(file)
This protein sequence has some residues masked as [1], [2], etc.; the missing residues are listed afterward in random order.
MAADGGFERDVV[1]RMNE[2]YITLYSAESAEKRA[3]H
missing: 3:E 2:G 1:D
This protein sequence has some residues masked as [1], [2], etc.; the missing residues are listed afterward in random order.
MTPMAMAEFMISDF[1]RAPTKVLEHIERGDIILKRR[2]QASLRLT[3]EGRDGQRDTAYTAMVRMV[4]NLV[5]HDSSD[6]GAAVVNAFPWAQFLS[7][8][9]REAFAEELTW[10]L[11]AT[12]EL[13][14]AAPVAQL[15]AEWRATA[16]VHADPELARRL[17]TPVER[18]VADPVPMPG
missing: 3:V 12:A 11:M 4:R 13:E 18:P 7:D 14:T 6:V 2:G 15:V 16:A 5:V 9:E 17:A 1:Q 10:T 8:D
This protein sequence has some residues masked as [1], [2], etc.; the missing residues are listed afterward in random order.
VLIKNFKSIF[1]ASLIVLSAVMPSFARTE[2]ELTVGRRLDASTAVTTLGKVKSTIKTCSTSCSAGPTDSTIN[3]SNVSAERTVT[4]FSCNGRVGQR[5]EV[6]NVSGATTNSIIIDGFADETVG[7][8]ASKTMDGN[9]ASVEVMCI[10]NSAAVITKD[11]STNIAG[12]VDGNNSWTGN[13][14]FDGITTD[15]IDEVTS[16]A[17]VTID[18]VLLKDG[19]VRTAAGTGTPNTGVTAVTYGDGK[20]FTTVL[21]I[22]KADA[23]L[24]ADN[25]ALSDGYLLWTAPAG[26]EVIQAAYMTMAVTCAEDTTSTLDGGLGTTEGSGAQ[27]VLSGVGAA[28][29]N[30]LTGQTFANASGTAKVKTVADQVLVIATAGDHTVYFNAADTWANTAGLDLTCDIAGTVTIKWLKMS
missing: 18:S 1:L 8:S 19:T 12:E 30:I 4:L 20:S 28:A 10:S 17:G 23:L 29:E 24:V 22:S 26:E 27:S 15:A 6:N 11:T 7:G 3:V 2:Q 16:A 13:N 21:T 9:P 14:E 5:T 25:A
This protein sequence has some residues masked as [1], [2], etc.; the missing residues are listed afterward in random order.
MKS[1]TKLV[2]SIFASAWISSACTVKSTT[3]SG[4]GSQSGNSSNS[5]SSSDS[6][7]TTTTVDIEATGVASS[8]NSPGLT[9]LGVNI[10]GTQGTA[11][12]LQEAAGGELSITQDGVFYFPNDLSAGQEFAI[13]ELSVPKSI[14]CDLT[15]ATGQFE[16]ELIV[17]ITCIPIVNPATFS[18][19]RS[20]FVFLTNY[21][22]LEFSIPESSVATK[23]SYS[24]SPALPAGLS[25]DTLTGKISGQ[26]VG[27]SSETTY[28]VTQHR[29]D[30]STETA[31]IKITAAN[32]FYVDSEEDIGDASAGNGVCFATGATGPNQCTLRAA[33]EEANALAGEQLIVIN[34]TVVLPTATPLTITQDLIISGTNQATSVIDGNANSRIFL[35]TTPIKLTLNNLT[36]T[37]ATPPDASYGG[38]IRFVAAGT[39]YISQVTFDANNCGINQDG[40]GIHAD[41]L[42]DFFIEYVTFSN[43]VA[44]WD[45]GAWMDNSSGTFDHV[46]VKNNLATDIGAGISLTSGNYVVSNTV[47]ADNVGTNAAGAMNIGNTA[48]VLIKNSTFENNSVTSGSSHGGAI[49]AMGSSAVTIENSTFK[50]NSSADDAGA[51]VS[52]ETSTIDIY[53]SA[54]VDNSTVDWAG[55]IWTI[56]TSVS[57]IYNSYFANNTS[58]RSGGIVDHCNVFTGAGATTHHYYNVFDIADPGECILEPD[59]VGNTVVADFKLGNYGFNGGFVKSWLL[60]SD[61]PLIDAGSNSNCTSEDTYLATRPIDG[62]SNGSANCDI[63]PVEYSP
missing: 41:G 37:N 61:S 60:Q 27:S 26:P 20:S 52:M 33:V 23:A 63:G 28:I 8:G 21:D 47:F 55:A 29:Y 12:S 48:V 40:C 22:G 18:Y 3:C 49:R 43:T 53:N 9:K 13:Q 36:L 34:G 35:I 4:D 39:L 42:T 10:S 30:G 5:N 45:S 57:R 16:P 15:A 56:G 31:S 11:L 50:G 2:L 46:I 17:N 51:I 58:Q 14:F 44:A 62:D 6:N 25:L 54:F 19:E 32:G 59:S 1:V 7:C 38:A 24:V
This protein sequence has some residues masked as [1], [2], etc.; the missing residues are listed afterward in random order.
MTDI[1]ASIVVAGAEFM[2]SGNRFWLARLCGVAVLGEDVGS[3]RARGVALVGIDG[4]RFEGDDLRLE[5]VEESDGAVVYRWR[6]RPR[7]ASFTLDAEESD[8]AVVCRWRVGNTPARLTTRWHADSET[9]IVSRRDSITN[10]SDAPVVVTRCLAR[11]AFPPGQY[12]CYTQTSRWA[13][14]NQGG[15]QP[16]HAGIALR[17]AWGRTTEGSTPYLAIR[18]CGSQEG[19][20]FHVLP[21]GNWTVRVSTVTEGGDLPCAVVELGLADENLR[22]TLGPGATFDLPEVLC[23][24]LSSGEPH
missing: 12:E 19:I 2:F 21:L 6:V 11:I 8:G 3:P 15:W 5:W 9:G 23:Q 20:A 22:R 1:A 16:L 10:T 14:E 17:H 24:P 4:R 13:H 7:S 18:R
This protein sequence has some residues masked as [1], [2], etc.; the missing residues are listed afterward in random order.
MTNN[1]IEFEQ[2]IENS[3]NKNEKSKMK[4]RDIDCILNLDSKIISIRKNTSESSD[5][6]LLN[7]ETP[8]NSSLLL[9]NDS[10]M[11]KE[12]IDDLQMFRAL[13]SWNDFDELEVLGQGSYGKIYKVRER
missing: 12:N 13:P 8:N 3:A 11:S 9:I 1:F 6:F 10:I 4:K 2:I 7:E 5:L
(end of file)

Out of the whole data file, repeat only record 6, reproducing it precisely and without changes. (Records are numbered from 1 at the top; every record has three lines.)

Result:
This protein sequence has some residues masked as [1], [2], etc.; the missing residues are listed afterward in random order.
MTNN[1]IEFEQ[2]IENS[3]NKNEKSKMK[4]RDIDCILNLDSKIISIRKNTSESSD[5][6]LLN[7]ETP[8]NSSLLL[9]NDS[10]M[11]KE[12]IDDLQMFRAL[13]SWNDFDELEVLGQGSYGKIYKVRER
missing: 12:N 13:P 8:N 3:A 11:S 9:I 1:F 6:F 10:I 4:K 2:I 7:E 5:L